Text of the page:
As enunciated by our Supreme Court in O'Loughlin v. O'Loughlin , 6 N.J. 170 (1951):

Considerations of comity forbid interference with the prosecution of a proceeding in a foreign jurisdiction capable of affording adequate relief and doing complete justice, unless there be a special equity sufficient in conscience to stay the hand of the defendant. The question is not the existence of the power but the propriety of its exercise in a given case. The rule of comity is grounded in the policy of avoiding conflicts of jurisdiction, unless upon strong grounds, and the general principle that the court which first acquires jurisdiction of the issue has precedence. [at 179]

Stultz v. Stultz , 15 N.J. 315, 319-320 (1954). Accord, Princeton Univ. Trustees v. Trust Co. of N.J. , 22 N.J. 587, 598-599 (1956); John Hancock Mut. Life Ins. Co. v. Fiorilla , 83 N.J. Super. 151, 158-159 (Ch.Div.1964).

Application of these principles in light of the facts of this case leads us to conclude that "strong grounds" do exist so as to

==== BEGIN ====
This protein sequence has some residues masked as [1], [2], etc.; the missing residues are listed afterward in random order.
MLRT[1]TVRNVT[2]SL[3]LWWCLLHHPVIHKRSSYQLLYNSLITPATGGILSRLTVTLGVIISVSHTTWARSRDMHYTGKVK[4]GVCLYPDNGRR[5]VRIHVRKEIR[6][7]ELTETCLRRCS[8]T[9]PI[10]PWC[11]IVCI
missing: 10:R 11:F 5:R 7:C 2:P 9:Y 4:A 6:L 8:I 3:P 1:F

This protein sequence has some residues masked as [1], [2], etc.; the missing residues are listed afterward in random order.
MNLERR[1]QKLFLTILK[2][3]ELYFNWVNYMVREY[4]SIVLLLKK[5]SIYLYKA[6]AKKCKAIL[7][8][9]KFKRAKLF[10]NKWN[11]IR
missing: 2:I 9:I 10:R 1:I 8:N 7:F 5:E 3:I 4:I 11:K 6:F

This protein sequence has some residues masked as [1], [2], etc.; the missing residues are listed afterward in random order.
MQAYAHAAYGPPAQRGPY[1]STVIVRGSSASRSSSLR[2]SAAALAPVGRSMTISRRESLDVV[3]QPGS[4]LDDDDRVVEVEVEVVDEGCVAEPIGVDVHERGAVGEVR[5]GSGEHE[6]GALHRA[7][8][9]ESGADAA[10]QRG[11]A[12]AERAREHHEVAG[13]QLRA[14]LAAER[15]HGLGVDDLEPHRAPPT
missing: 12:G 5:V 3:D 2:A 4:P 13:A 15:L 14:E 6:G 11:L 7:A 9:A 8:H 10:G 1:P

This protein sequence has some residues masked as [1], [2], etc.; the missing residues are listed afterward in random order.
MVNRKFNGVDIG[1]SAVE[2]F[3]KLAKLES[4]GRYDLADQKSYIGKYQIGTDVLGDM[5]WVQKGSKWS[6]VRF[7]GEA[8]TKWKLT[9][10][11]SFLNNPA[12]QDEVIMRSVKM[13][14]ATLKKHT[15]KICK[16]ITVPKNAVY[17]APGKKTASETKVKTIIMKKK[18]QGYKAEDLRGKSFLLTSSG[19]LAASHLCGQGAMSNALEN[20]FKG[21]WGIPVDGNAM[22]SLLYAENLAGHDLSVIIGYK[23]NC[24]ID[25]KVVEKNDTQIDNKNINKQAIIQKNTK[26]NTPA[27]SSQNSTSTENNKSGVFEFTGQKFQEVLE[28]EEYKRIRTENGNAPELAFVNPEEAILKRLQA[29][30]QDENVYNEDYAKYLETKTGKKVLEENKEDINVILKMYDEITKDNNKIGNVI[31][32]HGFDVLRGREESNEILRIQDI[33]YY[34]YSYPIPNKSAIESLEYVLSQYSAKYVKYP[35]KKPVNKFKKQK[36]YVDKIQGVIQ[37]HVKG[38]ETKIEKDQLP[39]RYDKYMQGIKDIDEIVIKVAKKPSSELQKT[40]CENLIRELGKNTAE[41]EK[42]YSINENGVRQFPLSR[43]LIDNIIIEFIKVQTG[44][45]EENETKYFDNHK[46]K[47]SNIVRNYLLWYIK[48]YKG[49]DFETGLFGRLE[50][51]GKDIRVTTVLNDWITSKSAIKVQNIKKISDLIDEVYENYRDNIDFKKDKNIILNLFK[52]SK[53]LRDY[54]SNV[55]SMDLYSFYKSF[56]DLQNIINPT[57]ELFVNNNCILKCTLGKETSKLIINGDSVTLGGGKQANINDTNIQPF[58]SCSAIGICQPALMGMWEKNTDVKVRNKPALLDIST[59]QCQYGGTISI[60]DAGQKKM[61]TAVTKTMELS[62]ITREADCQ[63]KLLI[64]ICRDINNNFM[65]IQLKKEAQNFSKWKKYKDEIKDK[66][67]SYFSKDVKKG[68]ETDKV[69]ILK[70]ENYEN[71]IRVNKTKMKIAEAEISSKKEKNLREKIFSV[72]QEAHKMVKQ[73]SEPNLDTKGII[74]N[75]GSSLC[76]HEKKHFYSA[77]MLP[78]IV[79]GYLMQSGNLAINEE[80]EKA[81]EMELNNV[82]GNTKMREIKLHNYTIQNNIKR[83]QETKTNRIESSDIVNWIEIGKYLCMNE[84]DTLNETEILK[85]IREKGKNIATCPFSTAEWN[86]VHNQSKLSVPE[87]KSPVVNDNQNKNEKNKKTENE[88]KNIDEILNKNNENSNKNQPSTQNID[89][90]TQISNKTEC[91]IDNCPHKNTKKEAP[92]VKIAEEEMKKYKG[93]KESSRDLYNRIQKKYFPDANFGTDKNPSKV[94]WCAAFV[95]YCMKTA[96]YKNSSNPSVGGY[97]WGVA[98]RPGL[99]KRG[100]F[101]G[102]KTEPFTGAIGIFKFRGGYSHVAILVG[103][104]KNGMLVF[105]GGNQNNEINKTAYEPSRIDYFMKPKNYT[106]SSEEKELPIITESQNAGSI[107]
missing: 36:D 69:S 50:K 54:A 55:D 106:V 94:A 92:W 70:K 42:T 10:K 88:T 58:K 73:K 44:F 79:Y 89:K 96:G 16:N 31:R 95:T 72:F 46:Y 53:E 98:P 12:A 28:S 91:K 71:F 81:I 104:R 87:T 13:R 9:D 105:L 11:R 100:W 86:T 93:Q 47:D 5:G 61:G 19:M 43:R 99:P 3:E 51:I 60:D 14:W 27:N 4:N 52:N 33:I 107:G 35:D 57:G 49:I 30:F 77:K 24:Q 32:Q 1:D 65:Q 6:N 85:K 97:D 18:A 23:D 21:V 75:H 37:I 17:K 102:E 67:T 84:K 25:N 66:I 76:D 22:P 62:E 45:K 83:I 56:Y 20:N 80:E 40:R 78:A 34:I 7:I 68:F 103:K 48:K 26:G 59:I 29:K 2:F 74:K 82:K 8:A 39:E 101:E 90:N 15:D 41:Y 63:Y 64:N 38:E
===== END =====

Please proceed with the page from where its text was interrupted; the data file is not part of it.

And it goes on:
[171 NJSuper Page 564]

permit plaintiff's action to be maintained in our courts notwithstanding the principle of comity between the states. It is clear that by virtue of the foreclosure of the prior tax liens and the resultant exhausting of the security, plaintiff's only remedy is a suit on the bond. If plaintiff were required to return to New York to pursue his action on the bond, it appears that he would ultimately have to bring suit in New Jersey on the New York deficiency judgment since defendant resides in New Jersey. The attendant waste of judicial time would itself violate New Jersey's strong policy of avoiding the vexation and oppression incident to multiple litigations in different jurisdictions. Princeton Univ. Trustees, supra 22 N.J. at 598. Moreover, we are mindful of the broadening judicial concepts disfavoring procedural moves calculated to frustrate a just determination on the ultimate merits between the parties. In re Carpenter , 142 N.J. Eq. 772, 775 (E. & A.1948).

Appellant further asserts that the transcript of the hearing establishes that a genuine issue of fact exists with respect to the amount due on the bond and that the trial judge erred in failing to hold a hearing for the taking of testimony with respect to the amount due.